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Ex-offenders and declaration of convictions

The period of time that those with criminal convictions are required to declare them to employers has been reduced.

From 28 October 2023, the Rehabilitation of Offenders Act 1974 has been amended to reduce the periods of time after which certain offences become ‘spent’ and need no longer be disclosed to an employer. Previously, some offenders were required to disclose their sentences for the rest of their lives. Now, custodial sentences of four years or less, and of more than four years for some less serious crimes, become ‘spent’ after a period of rehabilitation of up to seven years after the sentence has been served, provided that no further offence is committed in that period. If an individual reoffends during the rehabilitation period, they will have to disclose both their original and subsequent offences to employers for the duration of whichever rehabilitation period is longer.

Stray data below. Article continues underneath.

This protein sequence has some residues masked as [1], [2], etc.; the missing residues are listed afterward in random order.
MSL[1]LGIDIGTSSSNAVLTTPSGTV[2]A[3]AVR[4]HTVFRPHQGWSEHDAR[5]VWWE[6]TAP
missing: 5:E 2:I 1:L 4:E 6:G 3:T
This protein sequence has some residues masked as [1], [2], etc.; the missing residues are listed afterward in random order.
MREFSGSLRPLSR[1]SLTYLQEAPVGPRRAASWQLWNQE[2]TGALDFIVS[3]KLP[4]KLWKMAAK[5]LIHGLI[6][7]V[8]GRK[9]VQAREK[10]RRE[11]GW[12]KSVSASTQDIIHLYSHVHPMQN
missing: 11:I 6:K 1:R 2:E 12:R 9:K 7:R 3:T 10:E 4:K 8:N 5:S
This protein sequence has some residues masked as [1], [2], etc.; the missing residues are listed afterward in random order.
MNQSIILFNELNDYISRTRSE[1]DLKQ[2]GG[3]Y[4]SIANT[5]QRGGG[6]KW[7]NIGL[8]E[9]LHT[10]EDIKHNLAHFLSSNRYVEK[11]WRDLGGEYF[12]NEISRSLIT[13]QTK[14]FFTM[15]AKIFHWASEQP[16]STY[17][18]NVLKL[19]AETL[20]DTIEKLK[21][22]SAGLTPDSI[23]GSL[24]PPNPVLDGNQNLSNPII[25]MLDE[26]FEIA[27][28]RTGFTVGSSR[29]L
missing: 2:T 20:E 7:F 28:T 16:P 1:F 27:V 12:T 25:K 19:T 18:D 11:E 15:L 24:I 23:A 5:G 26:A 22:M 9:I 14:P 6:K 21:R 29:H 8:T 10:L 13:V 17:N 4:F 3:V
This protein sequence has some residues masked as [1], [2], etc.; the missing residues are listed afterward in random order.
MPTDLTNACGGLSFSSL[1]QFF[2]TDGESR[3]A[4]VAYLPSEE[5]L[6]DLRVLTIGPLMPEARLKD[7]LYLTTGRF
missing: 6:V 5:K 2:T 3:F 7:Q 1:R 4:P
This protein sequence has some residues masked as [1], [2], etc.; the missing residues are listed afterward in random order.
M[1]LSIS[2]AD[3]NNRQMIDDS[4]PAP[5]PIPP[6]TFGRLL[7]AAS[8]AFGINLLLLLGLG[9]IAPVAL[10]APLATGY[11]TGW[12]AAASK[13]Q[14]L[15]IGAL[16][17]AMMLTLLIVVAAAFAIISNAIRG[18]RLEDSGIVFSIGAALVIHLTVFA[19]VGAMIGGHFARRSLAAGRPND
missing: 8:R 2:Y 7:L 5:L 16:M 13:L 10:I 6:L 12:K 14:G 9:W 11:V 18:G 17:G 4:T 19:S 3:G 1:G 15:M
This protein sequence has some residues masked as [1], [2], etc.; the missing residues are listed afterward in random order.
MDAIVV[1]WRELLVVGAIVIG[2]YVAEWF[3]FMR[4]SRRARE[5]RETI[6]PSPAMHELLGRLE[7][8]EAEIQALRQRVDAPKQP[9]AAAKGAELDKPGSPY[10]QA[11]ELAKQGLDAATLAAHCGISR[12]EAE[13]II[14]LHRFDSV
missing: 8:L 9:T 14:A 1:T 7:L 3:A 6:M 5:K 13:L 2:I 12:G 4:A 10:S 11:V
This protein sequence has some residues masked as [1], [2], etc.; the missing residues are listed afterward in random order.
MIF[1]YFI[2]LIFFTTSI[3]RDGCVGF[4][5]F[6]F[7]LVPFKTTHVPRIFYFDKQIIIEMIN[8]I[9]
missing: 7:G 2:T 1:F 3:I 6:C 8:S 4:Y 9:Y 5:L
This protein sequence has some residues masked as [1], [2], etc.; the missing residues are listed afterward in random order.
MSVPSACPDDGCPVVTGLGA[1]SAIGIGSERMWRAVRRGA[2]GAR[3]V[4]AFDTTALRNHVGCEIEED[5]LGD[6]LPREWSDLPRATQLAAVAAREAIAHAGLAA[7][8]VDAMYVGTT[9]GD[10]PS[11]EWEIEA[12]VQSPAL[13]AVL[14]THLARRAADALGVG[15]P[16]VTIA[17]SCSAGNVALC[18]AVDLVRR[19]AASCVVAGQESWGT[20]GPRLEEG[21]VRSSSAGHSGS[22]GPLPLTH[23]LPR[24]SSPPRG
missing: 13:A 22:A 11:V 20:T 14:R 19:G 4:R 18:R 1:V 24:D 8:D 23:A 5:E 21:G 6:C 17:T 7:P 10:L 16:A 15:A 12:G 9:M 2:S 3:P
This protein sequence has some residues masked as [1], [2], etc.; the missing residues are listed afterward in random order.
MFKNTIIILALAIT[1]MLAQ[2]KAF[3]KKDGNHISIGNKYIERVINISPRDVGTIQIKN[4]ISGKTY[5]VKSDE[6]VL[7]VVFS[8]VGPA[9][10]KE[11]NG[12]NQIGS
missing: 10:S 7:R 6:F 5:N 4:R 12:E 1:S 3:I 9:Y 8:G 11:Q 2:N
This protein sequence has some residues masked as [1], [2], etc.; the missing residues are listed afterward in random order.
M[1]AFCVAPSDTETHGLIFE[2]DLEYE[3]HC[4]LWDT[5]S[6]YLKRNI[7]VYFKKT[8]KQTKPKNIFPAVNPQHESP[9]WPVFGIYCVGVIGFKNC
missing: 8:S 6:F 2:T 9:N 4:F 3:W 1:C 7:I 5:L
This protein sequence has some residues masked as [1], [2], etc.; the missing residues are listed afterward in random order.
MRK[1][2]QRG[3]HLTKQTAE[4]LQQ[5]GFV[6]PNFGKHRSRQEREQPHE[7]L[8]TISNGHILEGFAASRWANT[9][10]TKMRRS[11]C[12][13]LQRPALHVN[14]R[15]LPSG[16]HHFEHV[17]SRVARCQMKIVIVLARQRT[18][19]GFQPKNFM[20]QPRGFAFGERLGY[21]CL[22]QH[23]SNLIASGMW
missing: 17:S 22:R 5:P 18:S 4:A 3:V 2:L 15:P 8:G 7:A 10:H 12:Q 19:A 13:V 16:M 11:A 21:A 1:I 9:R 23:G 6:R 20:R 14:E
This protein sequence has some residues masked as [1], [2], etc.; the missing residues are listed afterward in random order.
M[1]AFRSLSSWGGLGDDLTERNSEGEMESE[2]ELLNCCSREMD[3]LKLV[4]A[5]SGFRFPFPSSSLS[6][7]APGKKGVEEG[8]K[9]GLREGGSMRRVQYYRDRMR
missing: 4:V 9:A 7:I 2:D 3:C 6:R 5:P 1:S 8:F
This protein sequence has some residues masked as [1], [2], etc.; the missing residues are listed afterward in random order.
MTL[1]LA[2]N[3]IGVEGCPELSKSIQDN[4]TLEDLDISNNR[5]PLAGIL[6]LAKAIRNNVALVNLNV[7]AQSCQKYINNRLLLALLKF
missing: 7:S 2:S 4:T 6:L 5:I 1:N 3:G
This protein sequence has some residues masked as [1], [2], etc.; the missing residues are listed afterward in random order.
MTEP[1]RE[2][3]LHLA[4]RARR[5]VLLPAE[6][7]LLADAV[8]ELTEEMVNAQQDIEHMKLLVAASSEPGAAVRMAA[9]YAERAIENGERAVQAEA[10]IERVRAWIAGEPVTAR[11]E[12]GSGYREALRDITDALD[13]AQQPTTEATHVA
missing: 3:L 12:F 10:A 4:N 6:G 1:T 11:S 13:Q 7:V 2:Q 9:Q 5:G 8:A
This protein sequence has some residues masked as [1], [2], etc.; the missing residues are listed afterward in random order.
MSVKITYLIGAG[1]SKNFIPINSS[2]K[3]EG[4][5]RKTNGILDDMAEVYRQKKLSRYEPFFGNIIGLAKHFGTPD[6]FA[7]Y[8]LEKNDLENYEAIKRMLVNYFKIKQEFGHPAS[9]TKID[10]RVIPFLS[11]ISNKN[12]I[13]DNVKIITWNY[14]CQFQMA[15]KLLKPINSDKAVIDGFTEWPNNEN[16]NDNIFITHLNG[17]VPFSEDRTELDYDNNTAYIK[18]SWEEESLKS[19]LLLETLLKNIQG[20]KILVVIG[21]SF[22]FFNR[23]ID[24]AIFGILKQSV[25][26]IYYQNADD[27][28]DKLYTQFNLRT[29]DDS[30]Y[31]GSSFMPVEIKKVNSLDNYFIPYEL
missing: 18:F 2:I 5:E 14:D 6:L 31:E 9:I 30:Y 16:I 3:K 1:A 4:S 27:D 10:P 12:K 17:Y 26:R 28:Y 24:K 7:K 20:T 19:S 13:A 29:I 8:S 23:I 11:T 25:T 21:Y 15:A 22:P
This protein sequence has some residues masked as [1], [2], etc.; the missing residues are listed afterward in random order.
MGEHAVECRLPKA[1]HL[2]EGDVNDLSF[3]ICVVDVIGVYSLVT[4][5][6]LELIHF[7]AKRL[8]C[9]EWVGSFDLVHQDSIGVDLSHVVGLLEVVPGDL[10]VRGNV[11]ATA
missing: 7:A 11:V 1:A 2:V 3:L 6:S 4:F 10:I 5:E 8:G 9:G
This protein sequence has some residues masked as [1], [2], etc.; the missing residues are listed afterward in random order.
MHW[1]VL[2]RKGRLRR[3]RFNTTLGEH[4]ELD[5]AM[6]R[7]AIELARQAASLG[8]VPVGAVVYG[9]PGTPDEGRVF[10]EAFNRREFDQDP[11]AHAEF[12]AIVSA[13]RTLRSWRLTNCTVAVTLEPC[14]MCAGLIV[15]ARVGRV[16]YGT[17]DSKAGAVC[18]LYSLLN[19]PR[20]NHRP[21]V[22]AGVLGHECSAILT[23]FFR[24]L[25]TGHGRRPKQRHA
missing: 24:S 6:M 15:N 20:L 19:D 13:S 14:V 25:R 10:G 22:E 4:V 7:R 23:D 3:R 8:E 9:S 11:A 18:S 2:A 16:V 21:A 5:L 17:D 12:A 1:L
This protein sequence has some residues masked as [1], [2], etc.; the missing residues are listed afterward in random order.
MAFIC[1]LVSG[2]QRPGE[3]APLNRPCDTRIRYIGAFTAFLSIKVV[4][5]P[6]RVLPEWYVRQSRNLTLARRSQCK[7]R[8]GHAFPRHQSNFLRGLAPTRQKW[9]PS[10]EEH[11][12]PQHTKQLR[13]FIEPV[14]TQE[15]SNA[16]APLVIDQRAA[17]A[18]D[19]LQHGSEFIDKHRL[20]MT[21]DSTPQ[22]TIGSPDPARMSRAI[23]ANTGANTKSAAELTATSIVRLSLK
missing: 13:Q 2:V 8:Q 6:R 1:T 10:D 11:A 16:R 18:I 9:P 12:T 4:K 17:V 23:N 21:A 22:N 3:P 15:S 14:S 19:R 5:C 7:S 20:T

Those who have committed serious sexual, violent or terrorist offences, however, are excluded from these new rules. Stricter disclosure rules also apply to jobs that involve working with vulnerable people through standard and enhanced Disclosure and Barring Service (DBS) checks.

The new rehabilitation periods are:



 Under 18s

Community order/Youth  Rehabilitation Order

 Last day on which the order has  effect

 Last day on which the order has effect

 Custody of 1 year or less

 1 year

 6 months

Custody of more than 1 year and up to 4 years

 4 years

 2 years

 Custody of more than 4 years*

 7 years

 3½ years

*Excluding serious sexual, violent, or terrorist offences, that continue to never be spent